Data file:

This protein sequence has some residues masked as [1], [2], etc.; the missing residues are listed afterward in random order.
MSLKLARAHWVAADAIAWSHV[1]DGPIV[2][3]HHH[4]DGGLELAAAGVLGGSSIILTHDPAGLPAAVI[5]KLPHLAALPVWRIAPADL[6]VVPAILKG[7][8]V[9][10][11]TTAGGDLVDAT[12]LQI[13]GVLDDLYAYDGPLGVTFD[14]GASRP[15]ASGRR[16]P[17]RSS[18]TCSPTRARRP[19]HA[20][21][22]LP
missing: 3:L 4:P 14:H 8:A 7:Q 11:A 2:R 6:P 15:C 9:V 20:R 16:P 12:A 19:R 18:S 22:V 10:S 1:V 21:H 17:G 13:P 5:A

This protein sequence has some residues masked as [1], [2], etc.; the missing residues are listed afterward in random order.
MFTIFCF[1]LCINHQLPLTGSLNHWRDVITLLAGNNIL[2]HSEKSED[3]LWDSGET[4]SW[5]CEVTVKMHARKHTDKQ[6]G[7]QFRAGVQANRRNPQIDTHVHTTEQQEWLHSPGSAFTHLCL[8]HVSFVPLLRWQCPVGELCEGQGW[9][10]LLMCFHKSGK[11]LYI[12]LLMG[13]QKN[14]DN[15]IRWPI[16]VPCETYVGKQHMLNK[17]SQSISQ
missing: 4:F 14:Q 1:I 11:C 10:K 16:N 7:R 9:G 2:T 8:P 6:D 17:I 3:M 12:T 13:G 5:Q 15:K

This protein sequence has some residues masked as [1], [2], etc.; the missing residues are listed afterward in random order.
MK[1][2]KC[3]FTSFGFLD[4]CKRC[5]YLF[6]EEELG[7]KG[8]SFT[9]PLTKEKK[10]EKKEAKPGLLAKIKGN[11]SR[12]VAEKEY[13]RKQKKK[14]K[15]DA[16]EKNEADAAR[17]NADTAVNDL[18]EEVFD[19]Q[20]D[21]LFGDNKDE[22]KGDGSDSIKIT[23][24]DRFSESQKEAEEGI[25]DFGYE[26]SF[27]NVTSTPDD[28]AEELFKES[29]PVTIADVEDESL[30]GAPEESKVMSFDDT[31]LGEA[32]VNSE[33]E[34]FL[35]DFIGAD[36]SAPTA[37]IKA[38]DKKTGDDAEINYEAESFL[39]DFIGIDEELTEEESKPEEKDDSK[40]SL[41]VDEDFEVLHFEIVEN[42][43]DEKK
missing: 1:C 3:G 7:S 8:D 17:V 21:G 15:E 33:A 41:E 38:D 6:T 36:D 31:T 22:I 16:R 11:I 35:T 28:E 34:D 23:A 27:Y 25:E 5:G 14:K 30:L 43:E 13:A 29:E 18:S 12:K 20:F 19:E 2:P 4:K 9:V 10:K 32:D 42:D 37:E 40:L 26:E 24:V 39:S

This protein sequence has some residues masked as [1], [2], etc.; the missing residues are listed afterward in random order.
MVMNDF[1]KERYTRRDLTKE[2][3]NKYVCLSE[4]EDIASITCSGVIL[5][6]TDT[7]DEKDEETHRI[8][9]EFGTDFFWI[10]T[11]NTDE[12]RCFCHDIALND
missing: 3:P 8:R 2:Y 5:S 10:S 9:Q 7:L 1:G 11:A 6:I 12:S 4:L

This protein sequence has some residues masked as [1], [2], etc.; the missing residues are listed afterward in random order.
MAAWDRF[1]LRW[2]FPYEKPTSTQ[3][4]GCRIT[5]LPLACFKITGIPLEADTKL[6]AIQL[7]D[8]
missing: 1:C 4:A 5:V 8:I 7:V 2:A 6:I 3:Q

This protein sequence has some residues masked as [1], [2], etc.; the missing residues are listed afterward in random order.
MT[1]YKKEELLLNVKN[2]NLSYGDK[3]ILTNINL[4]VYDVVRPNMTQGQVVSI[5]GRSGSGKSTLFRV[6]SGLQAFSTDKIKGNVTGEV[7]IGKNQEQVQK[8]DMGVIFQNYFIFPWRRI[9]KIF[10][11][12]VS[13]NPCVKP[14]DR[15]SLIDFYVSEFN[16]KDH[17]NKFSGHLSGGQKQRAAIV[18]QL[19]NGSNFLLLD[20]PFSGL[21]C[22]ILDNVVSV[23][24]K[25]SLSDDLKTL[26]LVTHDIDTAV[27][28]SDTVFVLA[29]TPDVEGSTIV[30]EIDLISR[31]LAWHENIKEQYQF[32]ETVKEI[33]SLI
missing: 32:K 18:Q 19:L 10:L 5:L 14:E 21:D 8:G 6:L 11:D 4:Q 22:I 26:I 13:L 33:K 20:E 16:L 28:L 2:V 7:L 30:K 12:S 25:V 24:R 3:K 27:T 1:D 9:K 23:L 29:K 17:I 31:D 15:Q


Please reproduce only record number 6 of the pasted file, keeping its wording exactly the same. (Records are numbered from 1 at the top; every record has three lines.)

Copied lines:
This protein sequence has some residues masked as [1], [2], etc.; the missing residues are listed afterward in random order.
MT[1]YKKEELLLNVKN[2]NLSYGDK[3]ILTNINL[4]VYDVVRPNMTQGQVVSI[5]GRSGSGKSTLFRV[6]SGLQAFSTDKIKGNVTGEV[7]IGKNQEQVQK[8]DMGVIFQNYFIFPWRRI[9]KIF[10][11][12]VS[13]NPCVKP[14]DR[15]SLIDFYVSEFN[16]KDH[17]NKFSGHLSGGQKQRAAIV[18]QL[19]NGSNFLLLD[20]PFSGL[21]C[22]ILDNVVSV[23][24]K[25]SLSDDLKTL[26]LVTHDIDTAV[27][28]SDTVFVLA[29]TPDVEGSTIV[30]EIDLISR[31]LAWHENIKEQYQF[32]ETVKEI[33]SLI
missing: 32:K 18:Q 19:L 10:L 5:L 14:E 21:D 8:G 6:L 11:D 4:Q 22:I 26:I 13:L 33:K 20:E 16:L 28:L 2:V 7:L 30:K 12:S 25:V 24:R 3:K 27:T 1:D 9:K 23:L 29:K 17:I 31:D 15:Q